GameMusic Records is a new label with only three releases, but its pressing of the dystopian, frozen city sim caught my attention right off the bat. Piotr Musiał’s soundscape conveys exactly what you’d expect: a bleak, cold world with small hints of Victorian quartet flights of fancy. It’s never so heavy as to crush you, but it never loosens its grip, either. This is a limited run of 500 white vinyl records.
This is a big, beautiful score in a big, beautiful package. The various composers who contributed to the main Witcher games (and add-ons) are represented here in a four record release that does Game of Thrones-level work. It should have Ramin Djawadi concerned. There are a number of pressings with different color variants. They can get… a bit pricey on eBay. This new pressing is about as reasonably priced as you can hope to find.
This free game has a $28 soundtrack. That probably speaks to how well its songs stand on their own. I already own this, but only as a collector’s item. That’s because, oh wow, am I not ready to relive some of those sound cues from the game anytime soon. If you’ve played this deceptively cute game before… Then you know what I mean. If you haven’t, read the content warnings before jumping in! Seriously.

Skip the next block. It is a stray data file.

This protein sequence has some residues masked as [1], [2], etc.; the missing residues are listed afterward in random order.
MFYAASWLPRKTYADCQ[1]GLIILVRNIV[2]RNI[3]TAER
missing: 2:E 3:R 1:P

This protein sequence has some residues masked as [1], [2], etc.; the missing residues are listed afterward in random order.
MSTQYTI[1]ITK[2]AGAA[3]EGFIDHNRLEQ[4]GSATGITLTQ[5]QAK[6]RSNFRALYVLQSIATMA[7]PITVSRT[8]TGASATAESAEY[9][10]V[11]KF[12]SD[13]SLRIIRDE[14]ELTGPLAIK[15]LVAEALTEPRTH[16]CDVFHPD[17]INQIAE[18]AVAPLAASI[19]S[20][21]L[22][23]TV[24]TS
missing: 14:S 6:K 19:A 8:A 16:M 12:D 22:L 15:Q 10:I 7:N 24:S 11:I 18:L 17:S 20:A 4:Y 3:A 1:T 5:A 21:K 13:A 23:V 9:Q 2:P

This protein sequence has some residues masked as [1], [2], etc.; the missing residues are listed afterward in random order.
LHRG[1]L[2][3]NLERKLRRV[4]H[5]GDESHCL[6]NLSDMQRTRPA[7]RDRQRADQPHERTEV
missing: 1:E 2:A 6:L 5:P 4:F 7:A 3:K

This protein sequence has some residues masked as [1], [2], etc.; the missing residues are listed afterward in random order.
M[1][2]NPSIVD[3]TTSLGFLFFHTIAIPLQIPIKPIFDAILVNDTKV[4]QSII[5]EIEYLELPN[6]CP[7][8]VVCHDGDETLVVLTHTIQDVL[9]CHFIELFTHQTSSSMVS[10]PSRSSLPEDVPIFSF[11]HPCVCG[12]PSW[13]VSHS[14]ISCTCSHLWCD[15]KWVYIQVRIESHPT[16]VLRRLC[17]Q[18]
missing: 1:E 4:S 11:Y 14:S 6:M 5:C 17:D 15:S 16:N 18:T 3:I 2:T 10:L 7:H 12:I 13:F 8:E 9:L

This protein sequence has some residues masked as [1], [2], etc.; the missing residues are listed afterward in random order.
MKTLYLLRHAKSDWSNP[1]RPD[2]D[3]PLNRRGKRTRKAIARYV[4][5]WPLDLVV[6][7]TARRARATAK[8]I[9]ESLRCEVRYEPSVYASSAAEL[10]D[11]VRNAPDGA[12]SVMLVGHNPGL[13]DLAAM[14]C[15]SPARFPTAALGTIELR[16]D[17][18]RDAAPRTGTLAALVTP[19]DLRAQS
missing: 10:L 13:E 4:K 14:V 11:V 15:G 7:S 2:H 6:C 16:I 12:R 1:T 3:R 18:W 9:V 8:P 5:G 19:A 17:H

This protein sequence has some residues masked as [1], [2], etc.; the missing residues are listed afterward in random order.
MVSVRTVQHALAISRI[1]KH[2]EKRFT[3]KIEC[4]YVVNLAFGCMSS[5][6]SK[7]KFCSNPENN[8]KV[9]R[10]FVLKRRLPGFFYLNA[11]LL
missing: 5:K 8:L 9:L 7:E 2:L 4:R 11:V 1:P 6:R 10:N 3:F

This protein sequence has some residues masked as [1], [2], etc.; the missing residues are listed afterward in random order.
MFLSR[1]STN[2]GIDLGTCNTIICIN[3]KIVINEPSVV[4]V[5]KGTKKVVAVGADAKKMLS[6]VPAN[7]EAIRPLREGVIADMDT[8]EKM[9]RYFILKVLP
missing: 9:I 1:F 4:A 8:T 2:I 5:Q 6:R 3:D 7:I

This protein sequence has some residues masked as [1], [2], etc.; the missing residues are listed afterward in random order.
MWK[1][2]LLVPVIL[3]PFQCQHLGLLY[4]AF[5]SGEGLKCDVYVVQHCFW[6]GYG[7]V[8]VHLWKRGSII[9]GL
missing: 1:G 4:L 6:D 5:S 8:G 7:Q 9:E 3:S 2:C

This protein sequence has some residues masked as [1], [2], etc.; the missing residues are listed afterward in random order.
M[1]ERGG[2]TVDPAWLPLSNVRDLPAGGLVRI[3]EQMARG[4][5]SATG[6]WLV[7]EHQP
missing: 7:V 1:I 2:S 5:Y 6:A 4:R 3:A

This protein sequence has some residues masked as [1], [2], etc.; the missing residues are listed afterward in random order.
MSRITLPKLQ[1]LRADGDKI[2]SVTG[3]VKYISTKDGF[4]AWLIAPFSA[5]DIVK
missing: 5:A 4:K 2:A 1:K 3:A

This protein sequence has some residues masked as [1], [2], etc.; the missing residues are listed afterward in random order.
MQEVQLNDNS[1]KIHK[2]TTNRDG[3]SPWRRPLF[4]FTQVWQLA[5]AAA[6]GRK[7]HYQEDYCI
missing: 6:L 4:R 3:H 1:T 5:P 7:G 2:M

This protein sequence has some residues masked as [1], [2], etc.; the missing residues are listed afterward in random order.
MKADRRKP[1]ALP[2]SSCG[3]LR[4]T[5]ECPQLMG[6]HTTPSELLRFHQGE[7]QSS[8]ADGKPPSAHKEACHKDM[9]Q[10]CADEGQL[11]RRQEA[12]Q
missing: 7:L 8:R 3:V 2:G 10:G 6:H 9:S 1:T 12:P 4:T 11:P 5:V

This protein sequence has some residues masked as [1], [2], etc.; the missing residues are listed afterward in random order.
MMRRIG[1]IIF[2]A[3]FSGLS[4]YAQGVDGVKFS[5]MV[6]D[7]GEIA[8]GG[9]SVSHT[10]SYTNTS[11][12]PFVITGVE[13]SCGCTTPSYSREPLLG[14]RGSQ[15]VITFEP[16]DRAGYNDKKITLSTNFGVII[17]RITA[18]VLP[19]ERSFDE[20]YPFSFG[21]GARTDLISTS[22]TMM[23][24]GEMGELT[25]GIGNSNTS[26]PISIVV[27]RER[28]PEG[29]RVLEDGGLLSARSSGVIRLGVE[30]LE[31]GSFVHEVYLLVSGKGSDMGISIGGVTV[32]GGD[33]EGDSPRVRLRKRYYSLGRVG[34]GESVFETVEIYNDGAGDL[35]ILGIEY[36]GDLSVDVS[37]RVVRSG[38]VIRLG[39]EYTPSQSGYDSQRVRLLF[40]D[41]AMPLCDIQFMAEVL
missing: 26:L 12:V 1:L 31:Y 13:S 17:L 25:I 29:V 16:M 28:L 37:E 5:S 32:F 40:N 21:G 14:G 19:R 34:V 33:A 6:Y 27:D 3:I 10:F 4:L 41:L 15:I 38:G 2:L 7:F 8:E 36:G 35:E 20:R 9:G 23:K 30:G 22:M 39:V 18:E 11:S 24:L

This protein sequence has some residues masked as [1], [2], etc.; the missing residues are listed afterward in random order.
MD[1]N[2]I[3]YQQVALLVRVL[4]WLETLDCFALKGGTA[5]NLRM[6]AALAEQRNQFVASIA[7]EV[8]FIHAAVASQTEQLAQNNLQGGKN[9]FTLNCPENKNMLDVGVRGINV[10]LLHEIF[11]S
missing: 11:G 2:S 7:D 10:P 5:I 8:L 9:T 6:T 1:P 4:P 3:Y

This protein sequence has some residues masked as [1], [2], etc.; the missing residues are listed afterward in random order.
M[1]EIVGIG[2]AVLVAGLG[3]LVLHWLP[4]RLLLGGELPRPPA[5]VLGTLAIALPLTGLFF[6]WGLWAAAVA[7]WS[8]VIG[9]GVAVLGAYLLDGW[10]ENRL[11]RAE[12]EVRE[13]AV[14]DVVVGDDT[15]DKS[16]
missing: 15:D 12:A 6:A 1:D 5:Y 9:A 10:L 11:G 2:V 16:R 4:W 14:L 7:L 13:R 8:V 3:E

Sneaking in just before the end of the year is this Mondo release for 2018’s most fun game. It’s also some of the best Marvel universe music from any medium. Not that the MCU usually sets a high bar…
Nothing especially stands out to make this a huge vinyl must-have on its own. It’s just an extension of a superbly well-done original product. If you loved the game, this will help you relive it long after the credits roll.